The following article is a part of conference coverage from the American Academy of Ophthalmology 2020, being held virtually from November 13 to 15, 2020. The team at Ophthalmology Advisor will be reporting on the latest news and research conducted by leading experts in ophthalmology. Check back for more from the AAO 2020.

Treatment of acquired blepharoptosis with RVL-1201 (oxymetazoline HCl ophthalmic solution, 0.1%) was found to be both safe and efficacious regardless of patient age or race, according to data presented at the American Academy of Ophthalmology 2020 Annual Meeting, held virtually November 13 to 15, 2020.

Investigators conducted patient subgroup analyses using data from 2 randomized, phase 3 clinical trials (ClinicalTrials.gov identifiers NCT02436759 and NCT03565887). In total, 304 patients received either RVL-1201 or vehicle once daily for 42 days. Study outcomes included efficacy — measured as change from baseline in visual field testing and marginal reflex distance-1 (MRD-1) over 14 days — and safety analyses.


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Results demonstrated significant improvement in both visual field test performance and MRD-1 in participants aged 18 to 75 years (P <.05). In participants aged 75 years and older, visual field test results also improved with RVL-1201 therapy (P <.05).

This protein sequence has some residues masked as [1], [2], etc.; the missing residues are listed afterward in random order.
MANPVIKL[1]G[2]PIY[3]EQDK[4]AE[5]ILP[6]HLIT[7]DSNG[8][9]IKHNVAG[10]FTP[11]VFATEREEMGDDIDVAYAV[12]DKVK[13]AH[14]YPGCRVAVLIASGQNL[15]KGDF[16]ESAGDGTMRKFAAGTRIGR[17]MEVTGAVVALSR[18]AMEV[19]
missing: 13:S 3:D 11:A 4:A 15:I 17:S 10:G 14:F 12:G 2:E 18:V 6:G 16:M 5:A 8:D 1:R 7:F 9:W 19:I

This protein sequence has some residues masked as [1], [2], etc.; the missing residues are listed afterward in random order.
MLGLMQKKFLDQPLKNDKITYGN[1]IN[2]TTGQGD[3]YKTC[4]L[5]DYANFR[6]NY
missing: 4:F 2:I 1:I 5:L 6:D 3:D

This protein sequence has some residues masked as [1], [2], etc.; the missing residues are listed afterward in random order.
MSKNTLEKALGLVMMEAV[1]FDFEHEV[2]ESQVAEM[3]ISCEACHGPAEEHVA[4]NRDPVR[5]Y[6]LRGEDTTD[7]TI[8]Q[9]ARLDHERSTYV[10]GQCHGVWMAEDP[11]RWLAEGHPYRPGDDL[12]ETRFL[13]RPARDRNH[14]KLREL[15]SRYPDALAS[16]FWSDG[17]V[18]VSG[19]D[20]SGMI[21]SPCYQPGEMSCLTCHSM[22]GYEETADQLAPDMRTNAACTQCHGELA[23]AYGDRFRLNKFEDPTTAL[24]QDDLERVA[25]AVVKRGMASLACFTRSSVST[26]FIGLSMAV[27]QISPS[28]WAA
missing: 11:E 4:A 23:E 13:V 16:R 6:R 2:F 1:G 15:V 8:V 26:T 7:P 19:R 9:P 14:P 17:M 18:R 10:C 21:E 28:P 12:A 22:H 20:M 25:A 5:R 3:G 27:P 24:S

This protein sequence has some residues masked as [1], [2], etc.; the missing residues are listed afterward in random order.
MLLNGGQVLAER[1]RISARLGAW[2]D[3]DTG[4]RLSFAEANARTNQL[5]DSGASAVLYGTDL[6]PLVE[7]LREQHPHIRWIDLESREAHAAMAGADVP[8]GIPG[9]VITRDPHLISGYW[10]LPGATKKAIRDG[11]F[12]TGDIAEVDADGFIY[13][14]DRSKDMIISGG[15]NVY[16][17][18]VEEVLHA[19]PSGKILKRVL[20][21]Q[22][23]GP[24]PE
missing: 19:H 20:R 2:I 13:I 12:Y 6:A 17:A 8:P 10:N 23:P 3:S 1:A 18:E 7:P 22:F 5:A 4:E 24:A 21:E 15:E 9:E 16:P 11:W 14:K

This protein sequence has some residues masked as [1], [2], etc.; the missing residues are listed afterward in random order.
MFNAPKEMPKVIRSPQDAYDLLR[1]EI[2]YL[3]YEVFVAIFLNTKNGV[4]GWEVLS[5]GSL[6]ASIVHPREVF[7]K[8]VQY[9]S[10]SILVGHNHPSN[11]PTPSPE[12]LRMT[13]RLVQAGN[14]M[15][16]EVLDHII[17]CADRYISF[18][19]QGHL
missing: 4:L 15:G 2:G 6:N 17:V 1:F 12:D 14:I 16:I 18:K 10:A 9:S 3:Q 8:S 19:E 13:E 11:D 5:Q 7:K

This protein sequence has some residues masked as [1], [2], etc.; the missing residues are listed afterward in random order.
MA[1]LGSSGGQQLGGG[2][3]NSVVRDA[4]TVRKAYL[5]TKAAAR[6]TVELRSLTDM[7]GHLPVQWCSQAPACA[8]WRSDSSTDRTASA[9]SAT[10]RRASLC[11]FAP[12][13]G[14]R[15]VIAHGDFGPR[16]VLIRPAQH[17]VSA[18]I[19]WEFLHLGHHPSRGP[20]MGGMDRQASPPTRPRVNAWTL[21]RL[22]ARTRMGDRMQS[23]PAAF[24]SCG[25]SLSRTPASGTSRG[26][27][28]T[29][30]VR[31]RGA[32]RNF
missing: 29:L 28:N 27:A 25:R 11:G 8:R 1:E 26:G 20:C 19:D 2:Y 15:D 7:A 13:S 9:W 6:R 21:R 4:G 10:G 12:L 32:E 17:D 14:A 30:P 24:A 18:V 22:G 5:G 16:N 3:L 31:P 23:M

White participants (n=177) experienced significantly improved performance in visual field test and MRD-1 with RVL-1201 (P <.001), and nonwhite participants experienced numerically but not statistically improved performance (n=26; P <.05). 

Adverse event rates ranged from 24.3% to 38.5% and were comparable across subgroups. 

“RVL-1201 used once daily for 42 days had a consistent efficacy and safety profile across subgroups based on age [and] race,” the researchers concluded.

Disclosure: Several study authors declared affiliations with the pharmaceutical industry. Please see the original reference for a full list of authors’ disclosures. 

Reference


Wirta DL, Smyth-Medina RJ, Slonim CB. Efficacy and safety of RVL-1201 (oxymetazoline 0.1%) for acquired blepharoptosis: patient subgroup analysis from two phase 3 studies. Presented at: American Academy of Ophthalmology 2020 Annual Meeting; November 13-15, 2020. Abstract PO298.

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